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Wisconsin lawmakers to take up measure to make recalls tougher

Wisconsin Governor Scott Walker speaks after witnessing a signing memorandum of understanding of the commercial deals between U.S. and China
Wisconsin Governor Scott Walker speaks after witnessing a signing memorandum of understanding of the commercial deals between U.S. and China

By Brendan O'Brien

MILWAUKEE (Reuters) - Wisconsin lawmakers are expected to take a step on Thursday to limit recalls of elected state officials to cases of serious crimes or ethics violations, following challenges that targeted the governor and several senators in recent years.

Opponents of Governor Scott Walker launched massive protests at the Capitol in Madison in 2011 and later sought to recall the first-term Republican after he pressed legislation to limit the powers of some public sector unions.

Republicans took majorities in both sides of the Wisconsin legislature and the governor's office in 2010 and Democrats and labor groups targeted several Republican state senators for recall elections to try to return the Senate to Democrats.

Walker became the first governor in U.S. history to survive a recall election in 2012 when he defeated Milwaukee Mayor Tom Barrett, a Democrat, in what amounted to a do-over of their 2010 election. Two other governors, including California's Gray Davis, were ousted from office through recall.

Under Wisconsin's Constitution, an elected state official can be forced into a special election for any reason if a petitioner gathers enough signatures within a 60-day period and the official has served at least a year in office.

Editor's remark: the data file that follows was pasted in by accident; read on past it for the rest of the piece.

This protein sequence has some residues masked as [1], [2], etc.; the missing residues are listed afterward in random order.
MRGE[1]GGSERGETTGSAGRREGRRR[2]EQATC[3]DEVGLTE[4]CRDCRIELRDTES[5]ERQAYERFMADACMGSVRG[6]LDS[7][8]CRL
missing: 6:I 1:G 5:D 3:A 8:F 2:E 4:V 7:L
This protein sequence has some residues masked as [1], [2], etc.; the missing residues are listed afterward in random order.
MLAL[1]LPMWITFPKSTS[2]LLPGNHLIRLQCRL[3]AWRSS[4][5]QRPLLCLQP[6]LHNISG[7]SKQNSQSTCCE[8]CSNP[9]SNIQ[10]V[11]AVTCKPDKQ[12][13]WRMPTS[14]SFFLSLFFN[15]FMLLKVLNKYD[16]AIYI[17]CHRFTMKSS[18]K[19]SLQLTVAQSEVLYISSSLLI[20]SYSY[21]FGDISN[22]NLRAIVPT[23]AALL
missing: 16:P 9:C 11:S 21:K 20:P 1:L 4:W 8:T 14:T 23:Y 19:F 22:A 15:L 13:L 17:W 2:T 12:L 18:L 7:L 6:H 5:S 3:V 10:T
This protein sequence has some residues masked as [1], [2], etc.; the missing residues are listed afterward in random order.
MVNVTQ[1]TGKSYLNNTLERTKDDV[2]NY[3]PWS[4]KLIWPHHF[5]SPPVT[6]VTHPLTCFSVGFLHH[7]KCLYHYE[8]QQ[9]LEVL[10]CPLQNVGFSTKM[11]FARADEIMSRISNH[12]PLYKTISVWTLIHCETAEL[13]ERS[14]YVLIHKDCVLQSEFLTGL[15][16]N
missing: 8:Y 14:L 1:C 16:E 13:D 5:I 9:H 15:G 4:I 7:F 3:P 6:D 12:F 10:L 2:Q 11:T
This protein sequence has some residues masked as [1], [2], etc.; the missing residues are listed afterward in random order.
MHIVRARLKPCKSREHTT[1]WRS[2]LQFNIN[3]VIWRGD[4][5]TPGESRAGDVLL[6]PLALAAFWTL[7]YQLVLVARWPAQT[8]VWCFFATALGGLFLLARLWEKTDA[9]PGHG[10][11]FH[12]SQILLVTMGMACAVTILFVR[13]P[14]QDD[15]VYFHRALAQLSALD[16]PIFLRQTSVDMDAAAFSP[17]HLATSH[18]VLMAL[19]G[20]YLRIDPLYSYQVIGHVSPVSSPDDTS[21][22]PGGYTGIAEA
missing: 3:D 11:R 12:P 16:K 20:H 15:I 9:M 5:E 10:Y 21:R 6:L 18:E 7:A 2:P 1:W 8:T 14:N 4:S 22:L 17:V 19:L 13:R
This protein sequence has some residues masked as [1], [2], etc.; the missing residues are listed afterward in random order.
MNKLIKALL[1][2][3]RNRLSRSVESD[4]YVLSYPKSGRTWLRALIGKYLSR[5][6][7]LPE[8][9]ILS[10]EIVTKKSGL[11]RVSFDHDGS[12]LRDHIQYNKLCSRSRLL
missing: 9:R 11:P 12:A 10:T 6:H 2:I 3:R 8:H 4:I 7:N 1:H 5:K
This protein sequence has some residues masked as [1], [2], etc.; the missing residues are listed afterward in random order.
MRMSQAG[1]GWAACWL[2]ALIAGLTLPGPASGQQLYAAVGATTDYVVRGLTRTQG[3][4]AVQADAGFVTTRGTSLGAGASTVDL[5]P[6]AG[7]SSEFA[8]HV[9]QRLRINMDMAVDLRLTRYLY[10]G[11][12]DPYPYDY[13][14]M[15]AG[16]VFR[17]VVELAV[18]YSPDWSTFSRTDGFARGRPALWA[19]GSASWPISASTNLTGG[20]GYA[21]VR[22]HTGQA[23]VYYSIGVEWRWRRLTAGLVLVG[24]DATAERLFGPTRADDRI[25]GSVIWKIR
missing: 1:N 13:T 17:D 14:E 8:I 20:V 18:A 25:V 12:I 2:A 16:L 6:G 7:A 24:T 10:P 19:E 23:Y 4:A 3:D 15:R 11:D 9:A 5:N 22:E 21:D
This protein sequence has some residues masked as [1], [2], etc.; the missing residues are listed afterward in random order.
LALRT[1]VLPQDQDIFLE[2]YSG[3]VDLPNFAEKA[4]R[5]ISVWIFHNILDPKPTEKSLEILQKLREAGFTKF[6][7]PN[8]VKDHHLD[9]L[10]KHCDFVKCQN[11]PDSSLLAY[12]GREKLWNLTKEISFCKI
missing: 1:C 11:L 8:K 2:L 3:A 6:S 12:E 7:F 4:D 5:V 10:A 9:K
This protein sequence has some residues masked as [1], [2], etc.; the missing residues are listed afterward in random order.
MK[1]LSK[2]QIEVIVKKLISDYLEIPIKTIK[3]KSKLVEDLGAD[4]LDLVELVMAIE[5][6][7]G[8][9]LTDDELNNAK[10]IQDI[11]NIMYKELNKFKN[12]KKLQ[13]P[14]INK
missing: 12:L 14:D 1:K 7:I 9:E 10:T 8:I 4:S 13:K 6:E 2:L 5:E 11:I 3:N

Republicans want to tighten that requirement, but the proposal must first be approved twice by the legislature and then by voters in a statewide referendum.

"Recalls for virtually no reason whatsoever inhibits the spirit of why we have the system that we have," said Republican Representative David Craig during a meeting of the Assembly Committee on Campaigns and Elections last month.

Wisconsin's state representatives are expected to consider the amendment proposal on Thursday in what would be the first of two rounds through the legislature.

"I think in a democracy, we ought to be accountable for what we do, so therefore I think that preserving the citizen's right to recall is absolutely important," Representative Fred Kessler, a Democrat, said during the committee meeting.

Under the proposed amendment, elected state officials could be recalled only if they have been charged with a crime punishable by at least one year in prison or if there is probable cause that they have violated the state's code of ethics.

A similar measure that would require malfeasance in office for an elected local official to be recalled also is working its way through the legislature. That measure only requires approval of lawmakers and the governor.

Eighteen states allow recalls of elected state officials, according to the National Conference of State Legislatures. Of those, eight states require grounds for elected officials to be recalled.

(Reporting by Brendan O'Brien; Editing by David Bailey and Ken Wills)

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